Long considered a leader in mass-transit innovation, Portland, Ore., is home to more than a half dozen mixed-use, transit-oriented developments (TODs), which feed off adjacent train and bus traffic, and America's growing love affair with nouveau urbanity. Dozens of TODs are planned or under construction nationwide, but no two are alike, as illustrated by the fate of two Portland projects hatched in the late 1990s.

In one deal, a multilayer partnership was struck that would give San Francisco-based Bechtel Corp. the exclusive rights to develop 120 acres near Portland International Airport into a high-profile haven for hotel, retail and office development called Cascade Station. Bechtel would fund $30 million of the extension of the Metropolitan Area Express (MAX) light rail line more than five miles along Interstate 205 to the airport, in an agreement forged with the city's Tri-Met system, the Port of Portland and the Portland Development Commission. As fate would have it, the line opened in September 2001 — the day before 9/11.

Across town, ground was broken in 1998 for a 4.8-acre urban brownfield project at Northeast 60th Avenue and Glisan Street called Center Commons. The rail-adjacent project wold feature a 314-unit affordable/senior housing development and 28 for-sale row houses with some light retail. The owner, Lennar Affordable Housing, planned to use tax credits, private money and state bonds to make its numbers work.

Fast forward to 2004 and the airport development remains fallow, while the 4-year-old Center Commons is almost fully occupied, except for a handful of senior units, says Phil Whitmore, manager of transit-oriented development for Portland's Metro Regional Government.

The timing of the airport development “was terribly unfortunate with 9/11 and the way the economy went into a slump,” says Michael O'Connell, development manager of the Portland Development Commission, which is helping market Cascade Station. “But things are cycling back and there's now a tremendous amount of interest.”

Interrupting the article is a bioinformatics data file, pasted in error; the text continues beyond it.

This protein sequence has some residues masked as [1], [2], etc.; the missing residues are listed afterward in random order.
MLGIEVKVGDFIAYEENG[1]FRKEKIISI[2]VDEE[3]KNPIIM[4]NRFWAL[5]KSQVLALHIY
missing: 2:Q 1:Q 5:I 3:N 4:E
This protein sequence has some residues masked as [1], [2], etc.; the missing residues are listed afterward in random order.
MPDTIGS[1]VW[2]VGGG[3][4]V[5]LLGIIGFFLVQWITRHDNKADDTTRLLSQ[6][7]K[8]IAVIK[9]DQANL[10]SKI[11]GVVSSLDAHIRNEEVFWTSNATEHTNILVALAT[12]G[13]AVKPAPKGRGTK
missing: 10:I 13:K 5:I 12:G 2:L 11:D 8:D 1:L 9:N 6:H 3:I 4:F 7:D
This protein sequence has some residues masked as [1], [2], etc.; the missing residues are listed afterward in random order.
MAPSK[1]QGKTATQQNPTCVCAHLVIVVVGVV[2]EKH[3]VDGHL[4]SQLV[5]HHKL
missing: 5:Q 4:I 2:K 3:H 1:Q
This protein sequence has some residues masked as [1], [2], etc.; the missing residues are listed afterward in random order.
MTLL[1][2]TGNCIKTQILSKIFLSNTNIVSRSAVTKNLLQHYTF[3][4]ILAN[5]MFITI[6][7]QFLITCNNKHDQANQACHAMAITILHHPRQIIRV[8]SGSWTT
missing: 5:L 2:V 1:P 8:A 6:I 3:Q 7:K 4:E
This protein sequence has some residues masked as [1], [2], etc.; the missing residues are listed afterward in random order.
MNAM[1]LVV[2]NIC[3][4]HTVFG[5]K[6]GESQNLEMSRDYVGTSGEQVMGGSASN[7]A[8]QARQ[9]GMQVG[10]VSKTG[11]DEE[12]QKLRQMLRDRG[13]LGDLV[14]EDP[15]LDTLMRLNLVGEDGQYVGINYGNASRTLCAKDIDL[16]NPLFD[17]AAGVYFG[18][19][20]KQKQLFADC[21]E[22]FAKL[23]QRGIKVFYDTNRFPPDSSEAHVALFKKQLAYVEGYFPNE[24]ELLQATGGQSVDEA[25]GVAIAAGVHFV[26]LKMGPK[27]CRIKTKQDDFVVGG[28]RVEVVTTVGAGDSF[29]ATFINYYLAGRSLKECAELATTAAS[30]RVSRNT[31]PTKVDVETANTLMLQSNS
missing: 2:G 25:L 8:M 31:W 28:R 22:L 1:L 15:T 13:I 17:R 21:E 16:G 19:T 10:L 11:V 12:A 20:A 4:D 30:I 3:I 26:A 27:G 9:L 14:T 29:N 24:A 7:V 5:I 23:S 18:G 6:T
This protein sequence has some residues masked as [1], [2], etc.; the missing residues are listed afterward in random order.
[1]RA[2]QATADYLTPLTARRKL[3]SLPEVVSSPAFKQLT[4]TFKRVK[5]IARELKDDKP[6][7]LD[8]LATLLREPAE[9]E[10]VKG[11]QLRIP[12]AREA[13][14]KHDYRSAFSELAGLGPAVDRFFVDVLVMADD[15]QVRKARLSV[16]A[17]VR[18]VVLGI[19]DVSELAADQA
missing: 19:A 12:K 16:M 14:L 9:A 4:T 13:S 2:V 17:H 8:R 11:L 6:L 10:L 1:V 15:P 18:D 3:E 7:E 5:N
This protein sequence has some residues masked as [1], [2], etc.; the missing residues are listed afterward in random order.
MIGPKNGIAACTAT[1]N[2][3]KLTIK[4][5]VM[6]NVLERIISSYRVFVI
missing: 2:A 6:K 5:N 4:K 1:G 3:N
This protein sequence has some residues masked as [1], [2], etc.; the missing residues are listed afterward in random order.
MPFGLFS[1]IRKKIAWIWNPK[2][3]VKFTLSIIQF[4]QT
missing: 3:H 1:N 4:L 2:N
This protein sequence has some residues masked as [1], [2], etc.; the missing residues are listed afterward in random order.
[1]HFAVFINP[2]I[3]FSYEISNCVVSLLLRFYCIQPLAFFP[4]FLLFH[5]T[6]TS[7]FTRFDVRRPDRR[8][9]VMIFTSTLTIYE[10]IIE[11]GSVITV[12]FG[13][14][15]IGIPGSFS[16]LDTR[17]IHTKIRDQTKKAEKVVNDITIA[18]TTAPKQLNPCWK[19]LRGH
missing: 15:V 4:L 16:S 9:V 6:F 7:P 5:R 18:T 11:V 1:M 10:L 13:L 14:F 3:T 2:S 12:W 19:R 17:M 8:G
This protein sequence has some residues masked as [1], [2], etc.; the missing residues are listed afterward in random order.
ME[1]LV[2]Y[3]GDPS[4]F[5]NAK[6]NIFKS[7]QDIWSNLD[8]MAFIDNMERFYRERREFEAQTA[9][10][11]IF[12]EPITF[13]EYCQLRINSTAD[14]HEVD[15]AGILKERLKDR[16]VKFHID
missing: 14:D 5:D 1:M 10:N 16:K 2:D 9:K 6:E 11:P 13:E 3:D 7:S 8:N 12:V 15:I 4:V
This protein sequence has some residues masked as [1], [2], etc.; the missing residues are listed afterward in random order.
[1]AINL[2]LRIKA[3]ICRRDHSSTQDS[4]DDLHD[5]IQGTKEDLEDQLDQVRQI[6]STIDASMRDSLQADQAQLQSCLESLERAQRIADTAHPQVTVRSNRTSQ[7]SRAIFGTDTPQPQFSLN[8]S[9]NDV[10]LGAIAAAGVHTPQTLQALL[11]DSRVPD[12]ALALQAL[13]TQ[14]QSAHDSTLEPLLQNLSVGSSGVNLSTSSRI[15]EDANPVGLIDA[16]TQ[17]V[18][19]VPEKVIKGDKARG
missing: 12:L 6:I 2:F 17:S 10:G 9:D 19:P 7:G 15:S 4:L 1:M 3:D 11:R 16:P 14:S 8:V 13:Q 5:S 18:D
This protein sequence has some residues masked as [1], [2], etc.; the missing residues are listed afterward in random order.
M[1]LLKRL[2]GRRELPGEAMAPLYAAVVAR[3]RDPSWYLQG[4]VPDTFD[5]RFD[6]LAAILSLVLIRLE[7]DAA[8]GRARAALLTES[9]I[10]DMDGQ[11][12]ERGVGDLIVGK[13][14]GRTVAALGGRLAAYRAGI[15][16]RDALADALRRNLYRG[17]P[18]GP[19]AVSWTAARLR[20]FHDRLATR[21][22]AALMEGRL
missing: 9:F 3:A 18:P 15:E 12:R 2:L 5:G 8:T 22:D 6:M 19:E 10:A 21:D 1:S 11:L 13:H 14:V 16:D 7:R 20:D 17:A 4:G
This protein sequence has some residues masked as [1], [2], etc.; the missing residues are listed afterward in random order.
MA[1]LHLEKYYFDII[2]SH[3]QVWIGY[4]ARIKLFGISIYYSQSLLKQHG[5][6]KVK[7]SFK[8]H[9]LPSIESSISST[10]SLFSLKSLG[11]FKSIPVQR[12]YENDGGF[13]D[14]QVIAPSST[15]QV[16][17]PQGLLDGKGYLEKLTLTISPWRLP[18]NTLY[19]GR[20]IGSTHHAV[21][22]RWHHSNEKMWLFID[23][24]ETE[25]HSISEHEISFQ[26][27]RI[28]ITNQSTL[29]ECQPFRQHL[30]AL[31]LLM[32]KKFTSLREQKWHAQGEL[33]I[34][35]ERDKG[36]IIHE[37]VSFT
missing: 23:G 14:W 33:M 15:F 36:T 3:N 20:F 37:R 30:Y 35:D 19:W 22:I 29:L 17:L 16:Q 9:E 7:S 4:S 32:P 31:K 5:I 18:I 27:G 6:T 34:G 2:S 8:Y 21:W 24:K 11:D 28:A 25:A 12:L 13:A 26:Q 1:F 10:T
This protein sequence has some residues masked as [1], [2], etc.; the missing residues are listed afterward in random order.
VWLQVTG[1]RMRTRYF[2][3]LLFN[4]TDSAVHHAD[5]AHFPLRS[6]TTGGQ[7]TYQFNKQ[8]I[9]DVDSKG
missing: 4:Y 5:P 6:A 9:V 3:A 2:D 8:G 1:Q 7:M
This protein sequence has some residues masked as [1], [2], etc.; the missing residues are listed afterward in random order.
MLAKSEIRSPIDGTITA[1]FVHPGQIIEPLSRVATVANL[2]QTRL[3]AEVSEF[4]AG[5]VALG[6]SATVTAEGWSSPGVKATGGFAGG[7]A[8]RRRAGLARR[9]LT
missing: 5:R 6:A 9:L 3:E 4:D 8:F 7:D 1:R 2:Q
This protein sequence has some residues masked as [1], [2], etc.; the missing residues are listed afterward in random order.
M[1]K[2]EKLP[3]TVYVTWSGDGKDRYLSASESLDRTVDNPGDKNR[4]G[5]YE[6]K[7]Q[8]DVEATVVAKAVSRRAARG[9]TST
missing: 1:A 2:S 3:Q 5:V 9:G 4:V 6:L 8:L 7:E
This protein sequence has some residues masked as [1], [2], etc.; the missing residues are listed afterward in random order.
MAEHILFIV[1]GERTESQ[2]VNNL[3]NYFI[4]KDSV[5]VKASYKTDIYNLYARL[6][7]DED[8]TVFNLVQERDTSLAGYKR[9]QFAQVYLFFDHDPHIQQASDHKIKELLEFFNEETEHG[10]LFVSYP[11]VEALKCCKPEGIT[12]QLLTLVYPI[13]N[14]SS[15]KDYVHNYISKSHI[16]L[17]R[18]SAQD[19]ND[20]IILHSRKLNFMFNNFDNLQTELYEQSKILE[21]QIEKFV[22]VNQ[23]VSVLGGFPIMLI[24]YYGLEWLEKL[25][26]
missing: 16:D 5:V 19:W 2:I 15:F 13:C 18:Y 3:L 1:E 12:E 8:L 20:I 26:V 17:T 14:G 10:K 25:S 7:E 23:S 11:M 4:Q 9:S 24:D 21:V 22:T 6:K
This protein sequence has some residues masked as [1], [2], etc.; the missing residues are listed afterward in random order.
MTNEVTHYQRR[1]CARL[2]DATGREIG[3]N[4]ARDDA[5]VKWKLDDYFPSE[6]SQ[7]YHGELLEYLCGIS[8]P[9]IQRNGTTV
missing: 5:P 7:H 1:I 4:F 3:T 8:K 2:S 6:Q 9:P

Why the Resurgence?

The explosive growth in new U.S. rail transit systems is creating unique opportunities for architects and investors who are nimble enough to jump aboard the sometimes tenuous TOD line, described by some as “new Urbanism on a train track.”

Transit-oriented development, a term coined by Silicon Valley mass-transit expert Peter Calthorpe in the early 1990s, is not easily understood by many lenders and often bogged down by regulatory layers, say architects and developers. But TODs can also be ornate, dramatic and pedestrian friendly, as well as potentially lucrative, the same groups say.

Helping drive the transit train is increasing frustration with choking traffic and cookie-cutter architecture of suburban America, says Andy Kunz, a Washington-based architect and director of NewUrbanism.org. “It's become the type of environment that sucks the life out of you.”

At the same time, Kunz says, developers are becoming more enlightened that urban, mixed-use development is where they can achieve the highest rents. Demographic shifts also play a factor. The average U.S. household size has declined from 3.1 persons per home 30 years ago to about 2.6, according to the Census Bureau. “And the share of families with kids is only going to continue to decline,” says urban planner Hank Dittmar, co-author of the book “The New Transit Town,” and CEO of Reconnecting America, which helps link transportation networks with their communities.

With numerous empty municipal coffers across the country, city subsidization of transit-related projects might seem a lower priority at first glance. But a growing realization that they address both environmental and traffic issues and add lasting value to the tax base “makes the series of pushes and pulls it takes to get these projects done” more palatable to the public and public officials, says Metro's Whitmore.

Seeking to Diversify

Once relegated to busy commuter stops in dense urban areas, TODs now fan out from Washington state to south Florida. “Not long ago, properties adjacent to trains were usually old, industrial, freight-oriented and under-utilized, but that's changed,” says Robert Paley, senior development director for AvalonBay Communities, an Alexandria, Va.-based REIT that specializes in urban apartments. Few TODs are alike. In fact, two AvalonBay projects a one-hour train ride from one another seem like worlds apart.

Manhattan's planned Avalon Chrystie Place, which will feature 712 high-end apartments, 138,000 sq. ft. of retail space and a community center, is under construction directly atop a subway stop between Bowery and Chrystie streets on former city-owned land. “It's a challenge, no doubt,” says Phil Wharton, AvalonBay's senior development director. “Some of these subway tunnels date from the early 20th century. It's time consuming, but it can be done.”

The mixed-use project, 20% of which will include affordable housing, is funded by $117 million in tax-exempt debt by the New York State Housing Finance Agency. It's also receiving tax abatements through a land-lease arrangement with the Empire State Development Corp.